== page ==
Schooling at Home: Educational Resources for Parents
By FRC's Meg Kilgannon
With much of the nation under "shelter in place" or "stay at home" advisories, most school buildings have closed, some for the remainder of the 2019-2020 school year. There is a wide disparity among school districts in terms of how individual schools will help parents facilitate learning. American parents find themselves in an unprecedented situation: working from home (if they are so fortunate) while simultaneously serving as school teacher, administrator, and child wrangler.
Like many of you, many of us here at FRC are working from home during this crisis. Some of our staff has always homeschooled. These families are challenged by canceled co-ops, classes, therapies, sports, and playgroups -- just like traditional school families. Others on staff have children in Christian schools or public schools. And with all schools closed, these parents are navigating a variety of situations. Some schools have moved seamlessly to online studies; others are still figuring things out. But all of us are struggling with the same less-than-ideal situation and are challenged to make the best of it for ourselves, our families, and our country.
In this post, we will share some resources we have found useful, and would love to hear from you about what you are doing to manage your children's education during this time. This is a very real way we can support each other and do our part to help keep America safe and healthy.
The U.S. Department of Education's coronavirus page is jam packed with information for both schools and parents. Scroll down for the "At Home Activities" section which includes links to federal agencies with worksheets and virtual tours that can keep children both entertained and informed about our beautiful country's natural resources, wildlife, space programs, geography, and the arts. There are also reminders and links about staying healthy and preventing the spread of the coronavirus.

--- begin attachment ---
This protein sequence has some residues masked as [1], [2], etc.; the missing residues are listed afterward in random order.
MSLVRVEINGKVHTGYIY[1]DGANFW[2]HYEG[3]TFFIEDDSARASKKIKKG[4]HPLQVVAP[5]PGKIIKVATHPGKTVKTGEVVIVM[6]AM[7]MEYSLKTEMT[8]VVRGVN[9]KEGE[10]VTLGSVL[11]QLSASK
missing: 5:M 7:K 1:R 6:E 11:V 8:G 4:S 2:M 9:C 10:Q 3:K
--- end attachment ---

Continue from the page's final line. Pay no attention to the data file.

Some of our favorite general advice has come from parents who are also leaders or educational advocates.
The videos on this website are fun, informative, and reassuring. Just a few minutes on this website will convince you that you really can do it -- you really can work and school your children at home during this crisis (and maybe even anytime). The enthusiasm of these Texas moms is contagious and just what we need.
If your school district is on hold or you are taking the rest of the year off from school, these activities will keep children and teens busy while parents are working from home. As FRC is unable to vet each item on every website, we encourage you to trust your judgment in finding materials that are appropriate for your family and reflect your values.
To keep reading about our collection of resources for parents on math, language arts, science and nature, physical education, art therapy, history, and autistic/sensory image children, click over to the FRC Blog. There, you'll find more than 200+ online learning ideas. While you're there, let us know what's working for your family! We are all in this together, working, praying, and staying healthy. Americans will do what we must to defeat this virus and keep our families strong, safe, and free for generations to come.